note: entire contents copyright 2006 by Carl A. Rossi
Kareema M. Castro
Kathy St. George
Musical Direction; Electric Keyboards … Catherine Stornetta
Bass … Rich Appleman
Percussion … Doug Lippincott
I recently returned to the Stuart Street Playhouse to see Kathy St. George in a four-woman show --- no, not MENOPAUSE: THE MUSICAL which closed after a two-year run but, rather, RESPECT: A MUSICAL JOURNEY, conceived and written by Dorothy Marcic, a popular music authority. Four is the Playhouse’s lucky number regarding cast-size and Ms. St. George is one of its lucky charms; thanks to Ms. St. George and a winning trio of singers, RESPECT should settle in for a run of its own.
Ms. Marcic has selected songs of the twentieth century which both defined and controlled women, with Ms. St. George as her representative; Ms. Marcic dilutes her lesson by alternating sweeping long-shots of Woman through the ages with close-ups of her own revelations and her generalizations are sweeping, indeed --- I find it hard to believe that the cartoon character Betty Boop was the Ideal Woman of the 1930s, for starters, and Ms. Marcic takes the familiar stance that the generations of women preceding her own led wasted lives, as if getting married and raising one’s children were wash-outs; thus, the earlier songs are tweaked whereas the more recent ones are held up as paeans to true sisterhood (mind you, not every woman went around singing “I Am Woman” in 1972). RESPECT works better as nostalgia than as a social tract and, on the night I attended, the packed house showered its heartiest applause on “These Boots Are Made for Walkin’”, “I Will Survive” and the title song; a delightful rendition of “Lollipop” was over before it had even begun --- more sweeping, again. David Arisco and Barbara Flaten keep the body-flow as punchy and direct as a newsreel and Russ Borski has designed a charming collage-setting in the Sgt. Pepper manner.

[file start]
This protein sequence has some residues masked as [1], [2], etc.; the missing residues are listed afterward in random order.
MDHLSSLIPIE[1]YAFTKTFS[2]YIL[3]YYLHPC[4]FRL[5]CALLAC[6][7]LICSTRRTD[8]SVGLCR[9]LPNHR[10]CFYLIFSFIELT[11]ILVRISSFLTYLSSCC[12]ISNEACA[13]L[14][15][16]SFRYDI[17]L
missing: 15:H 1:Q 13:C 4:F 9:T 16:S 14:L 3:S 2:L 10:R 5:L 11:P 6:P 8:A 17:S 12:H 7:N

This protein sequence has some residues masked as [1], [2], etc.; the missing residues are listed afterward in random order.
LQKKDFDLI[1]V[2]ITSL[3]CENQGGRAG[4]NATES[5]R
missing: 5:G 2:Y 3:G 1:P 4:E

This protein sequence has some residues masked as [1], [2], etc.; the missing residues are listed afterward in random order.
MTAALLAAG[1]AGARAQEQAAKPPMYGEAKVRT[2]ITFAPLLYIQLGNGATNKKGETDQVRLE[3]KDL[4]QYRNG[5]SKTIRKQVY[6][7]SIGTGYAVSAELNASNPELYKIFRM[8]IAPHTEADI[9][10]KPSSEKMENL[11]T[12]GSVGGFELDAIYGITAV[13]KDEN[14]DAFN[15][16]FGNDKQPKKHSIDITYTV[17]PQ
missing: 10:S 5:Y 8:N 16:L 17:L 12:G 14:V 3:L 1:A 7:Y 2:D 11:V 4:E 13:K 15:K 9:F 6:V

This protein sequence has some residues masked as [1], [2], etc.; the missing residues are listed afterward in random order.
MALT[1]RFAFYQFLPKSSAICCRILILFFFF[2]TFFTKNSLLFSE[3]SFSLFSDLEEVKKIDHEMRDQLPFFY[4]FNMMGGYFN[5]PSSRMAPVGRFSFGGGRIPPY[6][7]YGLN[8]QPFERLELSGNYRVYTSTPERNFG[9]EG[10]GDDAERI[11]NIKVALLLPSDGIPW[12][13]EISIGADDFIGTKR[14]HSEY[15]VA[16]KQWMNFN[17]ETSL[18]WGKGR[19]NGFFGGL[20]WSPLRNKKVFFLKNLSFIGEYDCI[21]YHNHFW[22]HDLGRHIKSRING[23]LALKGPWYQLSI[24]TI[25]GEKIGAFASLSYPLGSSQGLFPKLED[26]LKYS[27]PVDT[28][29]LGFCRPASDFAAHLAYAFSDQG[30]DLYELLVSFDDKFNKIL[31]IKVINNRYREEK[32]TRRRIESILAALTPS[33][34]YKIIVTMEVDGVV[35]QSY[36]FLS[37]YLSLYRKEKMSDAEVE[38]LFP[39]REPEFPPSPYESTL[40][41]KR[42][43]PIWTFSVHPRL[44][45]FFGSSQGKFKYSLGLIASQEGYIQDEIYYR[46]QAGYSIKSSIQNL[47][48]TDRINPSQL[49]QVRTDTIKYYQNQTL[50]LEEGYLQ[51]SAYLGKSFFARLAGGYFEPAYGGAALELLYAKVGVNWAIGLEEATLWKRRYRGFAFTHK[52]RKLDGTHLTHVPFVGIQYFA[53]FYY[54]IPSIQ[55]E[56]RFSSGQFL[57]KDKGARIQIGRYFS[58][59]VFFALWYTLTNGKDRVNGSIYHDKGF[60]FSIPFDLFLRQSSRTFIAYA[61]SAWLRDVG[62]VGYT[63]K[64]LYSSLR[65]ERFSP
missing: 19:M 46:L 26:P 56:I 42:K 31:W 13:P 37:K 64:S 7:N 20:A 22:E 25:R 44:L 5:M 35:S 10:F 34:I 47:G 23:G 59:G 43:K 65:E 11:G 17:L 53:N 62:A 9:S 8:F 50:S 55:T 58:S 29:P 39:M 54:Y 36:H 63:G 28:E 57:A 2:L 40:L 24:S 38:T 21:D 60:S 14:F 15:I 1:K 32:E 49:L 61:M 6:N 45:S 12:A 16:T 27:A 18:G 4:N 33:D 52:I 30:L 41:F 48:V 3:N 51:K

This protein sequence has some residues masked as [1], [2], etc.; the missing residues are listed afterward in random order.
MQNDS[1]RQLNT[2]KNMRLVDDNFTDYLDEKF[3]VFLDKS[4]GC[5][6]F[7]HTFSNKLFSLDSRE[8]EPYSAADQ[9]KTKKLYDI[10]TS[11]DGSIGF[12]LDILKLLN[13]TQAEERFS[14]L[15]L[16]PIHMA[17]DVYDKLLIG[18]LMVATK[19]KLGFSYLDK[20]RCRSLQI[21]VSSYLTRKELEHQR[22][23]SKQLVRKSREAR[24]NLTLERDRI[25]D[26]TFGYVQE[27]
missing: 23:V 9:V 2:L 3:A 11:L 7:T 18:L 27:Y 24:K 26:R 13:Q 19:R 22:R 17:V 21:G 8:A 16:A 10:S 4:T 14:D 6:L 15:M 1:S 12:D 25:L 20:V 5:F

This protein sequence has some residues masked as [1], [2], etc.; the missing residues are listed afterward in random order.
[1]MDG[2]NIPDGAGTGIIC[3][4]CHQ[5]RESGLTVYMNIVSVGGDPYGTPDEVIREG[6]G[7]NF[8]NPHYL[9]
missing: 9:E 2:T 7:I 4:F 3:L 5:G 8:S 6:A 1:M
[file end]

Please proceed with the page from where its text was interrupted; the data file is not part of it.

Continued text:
Among the women, Tiana Checchia leans towards perky italicization which distances her from the material though she and a princess phone make hilarious mincemeat out of “Let It Please Be Him”; Amiee Collier, ripe and statuesque, effortlessly slides from sweet to gravelly --- a showgirl suddenly turning rocker --- and Kareema M. Castro provides the show’s bedrock with her full-throated tributes to Billie Holiday, Rosa Parks, Aretha Franklin and Gloria Gaynor. As entertaining as this trio may be, the evening belongs to Ms. St. George, who has been cannily cast for her Presence as well as her voice: those who admire this pixy charmer will be stunned at the mature, confident hostess now appearing at the Playhouse and I commend Mr. Arisco for allowing Ms. St. George to stretch her muscles and become all the more beautiful for doing so. Piaf, not Peter Pan, please.